At around 11 o'clock, Paul Revere walked into Charlestown and met with Colonel Conant and Richard Devens, a member of the Committee of Safety. They had seen the signal lanterns and Devens had already sent a rider to Lexington. Revere borrowed a horse from Deacon John Larkin and set out under bright moonlight. He was not far past the intersection of the Cambridge and Medford roads, when he spotted two British officers in the shade of a tree. He turned and headed back to make for the Medford road. One officer attempted to cut across a field to intercept Revere, but got stuck in a pond. The second officer gave up as Revere's horse outdistanced his horse.
Revere now was taking the longer route that swung to the north around Cambridge. He stopped in Medford and warned the captain of the Medford minutemen. He returned to the main road to Lexington past Cambridge. Sometime just after midnight, he arrived at Reverend Jonas Clarke's house, which was where John Hancock and Samuel Adams were staying. He was intercepted by William Munroe, the sergeant of Lexington's minutemen. Munroe was standing guard over the house and did not recognize Revere. Revere was impatient and asked to see Hancock. He knocked on the door and Reverend Clarke appeared. Finally, Hancock appeared and invited Revere into the house. Revere delivered the written message from Dr. Warren. Dawes soon arrived and after a rest, they set out for Lexington. They were joined by Dr. Samuel Prescott, who was from Concord.
At around 1 A.M., outside of Lincoln, about halfway to Concord, Dawes and Dr. Prescott were warning a house, Revere spotted two British officers. He thought that they could arrest the two officers. He called to Dawes and Prescott and rode ahead. He quickly found himself surrounded by four British officers, as were Dawes and Prescott when they rode up. The three were directed into a field. Dr. Prescott told Revere that he was could to make a run for it. He then jumped a stone wall and escaped because he knew the terrain well. Revere also broke away, making for a wood where he could escape on foot, but instead ran into more officers. Dawes also escaped by galloping to a nearby farmhouse and hiding.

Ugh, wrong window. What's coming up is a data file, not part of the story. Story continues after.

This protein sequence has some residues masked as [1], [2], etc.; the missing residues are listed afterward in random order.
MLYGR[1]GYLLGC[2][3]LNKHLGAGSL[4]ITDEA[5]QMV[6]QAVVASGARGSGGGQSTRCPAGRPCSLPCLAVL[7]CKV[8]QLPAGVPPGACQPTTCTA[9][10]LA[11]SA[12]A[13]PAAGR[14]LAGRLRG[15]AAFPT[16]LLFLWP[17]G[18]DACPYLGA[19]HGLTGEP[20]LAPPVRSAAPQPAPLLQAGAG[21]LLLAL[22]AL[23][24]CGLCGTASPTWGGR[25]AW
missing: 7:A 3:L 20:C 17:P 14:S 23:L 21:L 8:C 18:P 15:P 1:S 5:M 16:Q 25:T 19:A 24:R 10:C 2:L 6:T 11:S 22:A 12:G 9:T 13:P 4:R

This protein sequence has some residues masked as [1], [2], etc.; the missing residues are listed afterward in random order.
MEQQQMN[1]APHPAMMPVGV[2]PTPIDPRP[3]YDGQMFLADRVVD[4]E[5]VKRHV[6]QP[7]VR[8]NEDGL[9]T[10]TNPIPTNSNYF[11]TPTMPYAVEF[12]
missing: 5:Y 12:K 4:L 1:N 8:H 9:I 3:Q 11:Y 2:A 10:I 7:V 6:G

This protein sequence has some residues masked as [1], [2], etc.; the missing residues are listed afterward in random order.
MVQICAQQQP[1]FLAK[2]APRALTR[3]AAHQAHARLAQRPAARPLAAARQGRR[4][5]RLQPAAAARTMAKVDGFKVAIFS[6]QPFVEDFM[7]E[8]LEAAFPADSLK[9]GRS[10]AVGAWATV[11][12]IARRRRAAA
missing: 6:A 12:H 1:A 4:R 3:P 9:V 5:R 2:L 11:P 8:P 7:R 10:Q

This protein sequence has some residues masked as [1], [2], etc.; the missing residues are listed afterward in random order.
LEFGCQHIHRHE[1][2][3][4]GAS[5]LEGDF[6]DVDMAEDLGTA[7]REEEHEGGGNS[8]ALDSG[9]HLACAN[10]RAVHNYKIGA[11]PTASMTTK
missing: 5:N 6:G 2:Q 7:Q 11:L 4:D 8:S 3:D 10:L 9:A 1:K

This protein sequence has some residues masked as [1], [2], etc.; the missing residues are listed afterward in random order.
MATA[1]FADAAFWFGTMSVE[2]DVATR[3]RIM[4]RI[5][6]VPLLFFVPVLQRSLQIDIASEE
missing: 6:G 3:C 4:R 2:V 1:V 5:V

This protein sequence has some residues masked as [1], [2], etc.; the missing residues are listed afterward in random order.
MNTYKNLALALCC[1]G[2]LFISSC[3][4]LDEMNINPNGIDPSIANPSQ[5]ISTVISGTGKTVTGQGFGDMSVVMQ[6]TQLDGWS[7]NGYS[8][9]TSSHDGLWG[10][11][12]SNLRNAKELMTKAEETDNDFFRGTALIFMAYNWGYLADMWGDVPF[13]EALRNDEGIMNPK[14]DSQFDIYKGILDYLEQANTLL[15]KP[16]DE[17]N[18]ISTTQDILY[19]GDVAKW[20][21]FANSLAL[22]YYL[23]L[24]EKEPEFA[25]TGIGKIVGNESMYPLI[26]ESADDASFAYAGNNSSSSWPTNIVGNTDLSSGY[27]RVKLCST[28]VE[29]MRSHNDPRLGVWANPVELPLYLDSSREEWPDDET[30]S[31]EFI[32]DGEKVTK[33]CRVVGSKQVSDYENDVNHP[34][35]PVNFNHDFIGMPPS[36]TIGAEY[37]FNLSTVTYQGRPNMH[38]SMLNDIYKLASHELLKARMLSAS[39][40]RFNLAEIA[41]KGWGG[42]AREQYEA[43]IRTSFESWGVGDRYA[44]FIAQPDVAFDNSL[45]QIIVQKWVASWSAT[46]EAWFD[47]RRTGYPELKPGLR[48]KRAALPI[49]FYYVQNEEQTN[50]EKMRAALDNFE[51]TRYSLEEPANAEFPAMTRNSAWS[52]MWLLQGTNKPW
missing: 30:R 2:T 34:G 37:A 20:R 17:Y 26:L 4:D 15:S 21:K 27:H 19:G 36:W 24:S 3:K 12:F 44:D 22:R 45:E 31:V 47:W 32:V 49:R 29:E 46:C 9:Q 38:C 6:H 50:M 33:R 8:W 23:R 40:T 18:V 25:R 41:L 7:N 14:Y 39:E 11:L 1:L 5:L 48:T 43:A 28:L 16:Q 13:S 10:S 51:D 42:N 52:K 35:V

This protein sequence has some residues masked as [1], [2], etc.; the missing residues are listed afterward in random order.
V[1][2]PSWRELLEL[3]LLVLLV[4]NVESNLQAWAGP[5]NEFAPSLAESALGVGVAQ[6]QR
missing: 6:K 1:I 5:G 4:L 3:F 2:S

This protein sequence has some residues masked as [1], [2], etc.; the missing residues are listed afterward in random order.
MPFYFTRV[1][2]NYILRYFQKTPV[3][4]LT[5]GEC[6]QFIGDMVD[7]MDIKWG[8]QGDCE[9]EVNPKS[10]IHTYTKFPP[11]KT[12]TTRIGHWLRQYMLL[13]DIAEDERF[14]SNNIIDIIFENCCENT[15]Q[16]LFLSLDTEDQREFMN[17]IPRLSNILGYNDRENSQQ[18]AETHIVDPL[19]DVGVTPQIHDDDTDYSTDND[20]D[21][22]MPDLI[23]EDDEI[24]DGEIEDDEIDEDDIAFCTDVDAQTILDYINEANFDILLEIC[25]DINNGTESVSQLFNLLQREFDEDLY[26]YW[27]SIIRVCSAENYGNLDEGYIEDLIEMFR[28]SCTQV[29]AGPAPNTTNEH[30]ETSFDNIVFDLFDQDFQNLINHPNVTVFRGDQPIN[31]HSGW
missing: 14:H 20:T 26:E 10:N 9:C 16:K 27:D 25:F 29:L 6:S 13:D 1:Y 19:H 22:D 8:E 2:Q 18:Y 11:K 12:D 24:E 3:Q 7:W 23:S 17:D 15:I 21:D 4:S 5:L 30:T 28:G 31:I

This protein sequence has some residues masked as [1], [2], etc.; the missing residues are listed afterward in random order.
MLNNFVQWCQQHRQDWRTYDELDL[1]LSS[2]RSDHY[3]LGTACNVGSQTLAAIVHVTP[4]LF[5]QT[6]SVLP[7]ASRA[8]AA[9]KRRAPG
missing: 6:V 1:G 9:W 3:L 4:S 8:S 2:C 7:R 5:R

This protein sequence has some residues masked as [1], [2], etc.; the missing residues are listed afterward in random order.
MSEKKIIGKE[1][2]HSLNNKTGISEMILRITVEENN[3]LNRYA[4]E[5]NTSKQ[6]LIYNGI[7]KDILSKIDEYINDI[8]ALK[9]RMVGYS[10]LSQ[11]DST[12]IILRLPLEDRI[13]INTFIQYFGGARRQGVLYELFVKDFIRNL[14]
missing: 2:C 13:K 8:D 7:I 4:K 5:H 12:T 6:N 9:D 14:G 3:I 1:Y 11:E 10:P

Revere, meanwhile, was questioned. He informed the British officers that the British plans for the evening were well-known and the whole countryside had been warned. He also said that five hundred men were on their way with fifteen hundred more to follow. He was then questioned again when another officer rode up and he gave the same answers. When they returned to the main road, Revere's party was joined by several other officers and four prisoners. The whole party now headed back toward Lexington. As they neared Lexington, they set the other four prisoners free after cutting their bridles.
At around 2 A.M., Deacon Larkin's horse is taken from Revere in exchange for a tired horse of one of the officers and then he is let go. He made for Reverend Clarke's house, arriving there at 3 A.M. to find it bustling. John Hancock wanted to stay and fight, while Samuel Adams and Reverend Clarke were pursuading him to leave, since he was the president of the Massachusetts Provincial Congress and as such, a high traitor. Revere left with Adams and Hancock, but then Hancock realized that he had left behind a trunk full of papers concerning the Provincial Congress. Revere went back with Hancock's secretary to Buckman's Tavern where the trunk was located. As the gunfire started at Lexington Green, Revere was preoccupied with lugging the trunk up the road outside of Lexington and didn't see who fired first.
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